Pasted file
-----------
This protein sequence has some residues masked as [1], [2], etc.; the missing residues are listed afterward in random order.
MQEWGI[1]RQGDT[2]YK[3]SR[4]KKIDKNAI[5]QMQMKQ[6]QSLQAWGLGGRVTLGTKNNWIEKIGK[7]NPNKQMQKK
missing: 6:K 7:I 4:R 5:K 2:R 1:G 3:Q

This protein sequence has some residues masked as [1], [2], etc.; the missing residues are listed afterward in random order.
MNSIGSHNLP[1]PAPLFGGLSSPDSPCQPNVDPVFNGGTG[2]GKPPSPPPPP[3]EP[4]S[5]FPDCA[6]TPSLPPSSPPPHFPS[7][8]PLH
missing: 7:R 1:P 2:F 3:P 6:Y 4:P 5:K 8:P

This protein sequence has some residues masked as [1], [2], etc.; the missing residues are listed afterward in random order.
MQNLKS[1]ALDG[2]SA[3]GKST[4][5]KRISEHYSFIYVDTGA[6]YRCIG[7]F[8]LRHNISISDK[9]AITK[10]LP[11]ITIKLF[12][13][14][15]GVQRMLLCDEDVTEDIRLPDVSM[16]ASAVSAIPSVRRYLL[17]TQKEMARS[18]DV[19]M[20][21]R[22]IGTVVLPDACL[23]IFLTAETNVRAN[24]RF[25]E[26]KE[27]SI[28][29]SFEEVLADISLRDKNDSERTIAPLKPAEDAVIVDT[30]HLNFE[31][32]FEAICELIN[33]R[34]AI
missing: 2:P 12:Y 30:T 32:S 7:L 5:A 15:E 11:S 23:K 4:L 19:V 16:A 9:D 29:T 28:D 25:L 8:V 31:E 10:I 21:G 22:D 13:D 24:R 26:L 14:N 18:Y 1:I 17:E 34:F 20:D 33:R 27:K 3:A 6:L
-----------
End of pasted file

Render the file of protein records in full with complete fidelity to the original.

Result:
This protein sequence has some residues masked as [1], [2], etc.; the missing residues are listed afterward in random order.
MQEWGI[1]RQGDT[2]YK[3]SR[4]KKIDKNAI[5]QMQMKQ[6]QSLQAWGLGGRVTLGTKNNWIEKIGK[7]NPNKQMQKK
missing: 6:K 7:I 4:R 5:K 2:R 1:G 3:Q

This protein sequence has some residues masked as [1], [2], etc.; the missing residues are listed afterward in random order.
MNSIGSHNLP[1]PAPLFGGLSSPDSPCQPNVDPVFNGGTG[2]GKPPSPPPPP[3]EP[4]S[5]FPDCA[6]TPSLPPSSPPPHFPS[7][8]PLH
missing: 7:R 1:P 2:F 3:P 6:Y 4:P 5:K 8:P

This protein sequence has some residues masked as [1], [2], etc.; the missing residues are listed afterward in random order.
MQNLKS[1]ALDG[2]SA[3]GKST[4][5]KRISEHYSFIYVDTGA[6]YRCIG[7]F[8]LRHNISISDK[9]AITK[10]LP[11]ITIKLF[12][13][14][15]GVQRMLLCDEDVTEDIRLPDVSM[16]ASAVSAIPSVRRYLL[17]TQKEMARS[18]DV[19]M[20][21]R[22]IGTVVLPDACL[23]IFLTAETNVRAN[24]RF[25]E[26]KE[27]SI[28][29]SFEEVLADISLRDKNDSERTIAPLKPAEDAVIVDT[30]HLNFE[31][32]FEAICELIN[33]R[34]AI
missing: 2:P 12:Y 30:T 32:S 7:L 5:A 15:E 11:S 23:K 4:L 19:V 16:A 9:D 29:T 28:D 25:L 8:V 31:E 10:I 21:G 22:D 13:D 24:R 26:L 14:N 18:Y 1:I 17:E 34:F 20:D 33:R 27:K 3:A 6:L